This recipe comes from A Good Food Day, by Marco Canora, chef-owner of Hearth, in New York City. In spite of (or perhaps because of) his success as a chef, Canora discovered, at age 40, that he was pre-diabetic, with high cholesterol and gout, and 30 pounds overweight. But he wasn’t willing to give up flavor for health, so he developed a way of cooking based on “simple, natural recipes fit for a food-lover’s palate.” Twenty-five pounds lighter, he published 125 of the recipes in this book.

Pork Medallions with Fennel-White Wine Sauce

Adapted from A Good Food Day, by Marco Canora (Clarkson-Potter Publishers, 2014).

Serves 2-3.

1 large garlic clove, peeled
1 rounded tablespoon fresh rosemary, chopped
1 rounded tablespoon fresh sage, chopped
4 tablespoons extra-virgin olive oil, divided
1-pound pork tenderloin, sliced in ½-inch thick medallions
Kosher salt and freshly ground black pepper
½ large fennel bulb, diced small (¼-⅜ inch dice)
¼ cup dry white wine
¼ cup flavorful chicken broth (or ¼ cup water and ½ teaspoon Knorr Chicken Broth Powder)

Mash the garlic clove with the flat side of a chef’s knife and chop it coarsely. On a cutting board, combine the chopped garlic with the rosemary and sage, and finely chop them all together. Set the mix aside in a small bowl.

Use paper towels to blot the pork dry, and season the medallions on both sides with salt and pepper. Have a warm plate ready to receive the pork once it’s cooked.

Kitchen Goddess note: The hot oil and the moisture in the meat will make for a fair amount of grease splattered around your skillet. If you have one of those clever things called a splatter guard or splatter screen, the KG recommends you dig it out of its place behind those cake pans, or whatever obscure place you keep it. You’ll save yourself a lot of clean-up.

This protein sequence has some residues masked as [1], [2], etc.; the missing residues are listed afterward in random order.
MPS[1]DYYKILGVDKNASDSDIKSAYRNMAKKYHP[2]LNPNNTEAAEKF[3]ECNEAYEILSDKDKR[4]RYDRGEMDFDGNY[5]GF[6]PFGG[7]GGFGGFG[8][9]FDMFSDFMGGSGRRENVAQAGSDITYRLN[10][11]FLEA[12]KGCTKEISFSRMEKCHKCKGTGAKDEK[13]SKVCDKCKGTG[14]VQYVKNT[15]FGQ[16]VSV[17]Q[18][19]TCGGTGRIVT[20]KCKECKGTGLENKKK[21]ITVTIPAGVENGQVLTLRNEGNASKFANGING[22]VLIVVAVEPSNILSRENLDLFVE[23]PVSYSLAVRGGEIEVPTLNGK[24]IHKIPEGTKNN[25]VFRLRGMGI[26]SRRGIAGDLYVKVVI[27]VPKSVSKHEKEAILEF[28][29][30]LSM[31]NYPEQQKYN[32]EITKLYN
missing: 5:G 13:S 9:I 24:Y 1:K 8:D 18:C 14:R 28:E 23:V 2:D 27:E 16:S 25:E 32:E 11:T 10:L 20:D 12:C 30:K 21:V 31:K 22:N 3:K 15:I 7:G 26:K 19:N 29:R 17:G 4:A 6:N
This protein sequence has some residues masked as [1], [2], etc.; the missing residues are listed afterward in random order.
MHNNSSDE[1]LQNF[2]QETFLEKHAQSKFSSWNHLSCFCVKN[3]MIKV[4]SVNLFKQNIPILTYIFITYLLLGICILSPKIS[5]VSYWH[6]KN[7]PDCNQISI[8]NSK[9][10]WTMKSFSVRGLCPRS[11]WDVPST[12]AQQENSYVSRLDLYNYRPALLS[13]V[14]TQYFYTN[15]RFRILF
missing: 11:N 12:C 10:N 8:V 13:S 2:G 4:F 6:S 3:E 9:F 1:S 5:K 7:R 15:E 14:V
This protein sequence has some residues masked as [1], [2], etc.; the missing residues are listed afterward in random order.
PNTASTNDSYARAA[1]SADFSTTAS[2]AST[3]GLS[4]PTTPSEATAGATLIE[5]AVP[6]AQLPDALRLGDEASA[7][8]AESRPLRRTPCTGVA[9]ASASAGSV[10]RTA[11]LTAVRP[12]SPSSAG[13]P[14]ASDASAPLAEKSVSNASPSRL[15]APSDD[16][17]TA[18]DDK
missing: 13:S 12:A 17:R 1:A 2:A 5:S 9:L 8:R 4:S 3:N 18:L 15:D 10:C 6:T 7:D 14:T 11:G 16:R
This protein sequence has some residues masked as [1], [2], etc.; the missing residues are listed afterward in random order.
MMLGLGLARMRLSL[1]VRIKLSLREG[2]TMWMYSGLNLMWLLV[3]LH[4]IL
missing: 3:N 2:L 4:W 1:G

Set a 12-inch skillet with high sides over medium-high heat. Add 3 tablespoons of the olive oil to the skillet, and bring the oil to a shimmer. Once the oil is hot, add the medallions in a single layer and cook – without touching – for 1½ minutes. Using tongs, turn the medallions and cook the other side – again without touching – for another 1½ minutes. Transfer the meat to the warm plate to rest.

See those nice bits of brown crustiness? That's what comes from NOT TOUCHING the meat while it cooks.

While the meat rests, add the remaining tablespoon of oil to the skillet – still on medium-high heat – along with the fennel and a pinch of salt. Cook for 1 minute, using a wooden spatula or wooden spoon with a flat edge to stir the fennel and scrape up the fond (those bits of brown meat that stuck to the bottom of the skillet).

Stir the garlic and herb mixture into the fennel for 30 seconds, then add the wine, the broth, and any juices from the meat that have accumulated on the plate.

Bring the sauce to a boil and cook for 2 minutes, until it reduces by about half and thickens. Spoon the sauce over the pork medallions and serve.

The sauce is so delicious – light and herby – that I like to have something to soak up any that I can’t get with the meat, so I usually serve the meat with French bread or rice and a salad or green vegetable. If you choose rice, you’ll want to prepare it completely before you start cooking the meat, and let the rice stay warm, covered, in its saucepan while you cook the meat and sauce.

Bon appétit!

No comments:

Post a Comment